Man Who Pirated ‘The Revenant’ Ordered to Pay $1.1 Million to 20th Century Fox

The Revenant
Courtesy of 20th Century Fox

A federal judge this week ordered a California man who had pleaded guilty to stealing copies of “The Revenant” and “The Peanuts Movie” from 20th Century Fox and sharing them illegally via a piracy website to pay the studio $1.12 million in restitution.

William Kyle Morarity, 31, of Lancaster, Calif., was sentenced for felony criminal copyright infringement after he admitted swiping screeners of the films when he was working on the studio’s lot last year. This week U.S. District Court Judge Stephen V. Wilson sentenced him to eight months’ home detention and 24 months’ probation, in addition to the fine. Morarity had been facing a maximum sentence of up to three years in federal prison.

Using the screen name “clutchit,” Morarity uploaded “The Revenant” to a torrent website called Pass the Popcorn six days before the movie’s debut in a limited theatrical release on Christmas Day 2015, according to authorities. More than 1 million users downloaded the film over a six-week period, causing Fox to lose more than $1 million.

“The defendant’s illegal conduct caused significant harm to the victim movie studio,” Eileen M. Decker, U.S. Attorney for the Central District of California, said in a statement. “The fact that the defendant stole these films while working on the lot of a movie studio makes his crime more egregious.”

“The Revenant” ended up grossing $183.6 million at the U.S. box office, plus $349.3 million internationally, according to Box Office Mojo. Director Alejandro Gonzalez Inarritu and star Leonardo DiCaprio both won Academy Awards for their work on the film.

According to officials, Morarity has agreed to assist the FBI in producing a public service announcement about the harms of copyright infringement and piracy. Morarity copied the Fox screeners onto a portable drive and uploaded the movies from his home computer on Dec. 17 and 19, 2015.

Filed Under:

Want to read more articles like this one? SUBSCRIBE TO VARIETY TODAY.
Post A Comment 8

Leave a Reply

8 Comments

Comments are moderated. They may be edited for clarity and reprinting in whole or in part in Variety publications.

Fill in your details below or click an icon to log in:

WordPress.com Logo

You are commenting using your WordPress.com account. Log Out / Change )

Twitter picture

You are commenting using your Twitter account. Log Out / Change )

Facebook photo

You are commenting using your Facebook account. Log Out / Change )

Google+ photo

You are commenting using your Google+ account. Log Out / Change )

Connecting to %s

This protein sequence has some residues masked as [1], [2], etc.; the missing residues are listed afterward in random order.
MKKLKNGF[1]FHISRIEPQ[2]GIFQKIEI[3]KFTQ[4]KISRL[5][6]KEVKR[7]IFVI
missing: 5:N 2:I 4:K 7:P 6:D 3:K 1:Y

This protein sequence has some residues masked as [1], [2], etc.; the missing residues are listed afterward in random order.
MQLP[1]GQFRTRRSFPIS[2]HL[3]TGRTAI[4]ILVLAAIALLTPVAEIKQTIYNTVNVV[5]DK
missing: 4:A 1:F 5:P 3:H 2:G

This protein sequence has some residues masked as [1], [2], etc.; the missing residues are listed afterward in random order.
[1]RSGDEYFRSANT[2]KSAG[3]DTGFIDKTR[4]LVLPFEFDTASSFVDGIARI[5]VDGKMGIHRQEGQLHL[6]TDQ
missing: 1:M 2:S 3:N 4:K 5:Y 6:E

1. Chas says:

    Did this guy make any money from the upload, if not $1.12 million he’s pooped his pants?

  2. Alex Meyer says:

    Good!! This guy deserves this kind of punishment!!

  3. fnnng says:

    “More than 1 million users downloaded the film over a six-week period, causing Fox to lose more than $1 million.”

    Yeah, no. You’d have to prove that every single one of those people were otherwise going to pay to see it, which is absolutely not true. Piracy cases are still a joke because people in judiciary positions still don’t understand the technology.

    • Jack says:

      You don’t quite have it right either. If ALL those one million downloaders were to have paid for it, they would have lost more than $1million many times. The math they present represents $1million losses against one million people, meaning they each would have only paid $1 to see it. Given that you can’t see a new release in theater (let’s say it’s $8) or some may have waited to rent it (let’s say $5) then if they all did so and your inferring they assumed all would have, they’d be otherwise estimating losses between $5-8 million. Instead, with one million people downloading and stated $1million losses, that math assumes one in every five to eight viewers might have otherwise paid to see it, which is much more realistic.

  4. John says:

    Studios should go after more illegal movies piracy criminals, and be persistent. When Lionsgate lost millions in “Expendables 3” piracy, the company said it was going hard after the uploaders & downloaders, but nothing ever came out of it. The only way to force movie copyright laws is to hit these violators hard with criminal prosecution.

  5. peterblood71 says:

    Uploaded and got nothing from it except the brag factor, a $1.12 million dollar fine and jail time? Say that ended up working out so worth the tradeoff, well for a total loser nimrod without a life that is.

  6. amiiir says:

    who would ulpoad such a thing with his home pc?! dude you deserve to pay more than a million dollar

  7. Dunstan says:

    His picture is now part of the OED definition of “fucking moron.”

More Digital News from Variety

Loading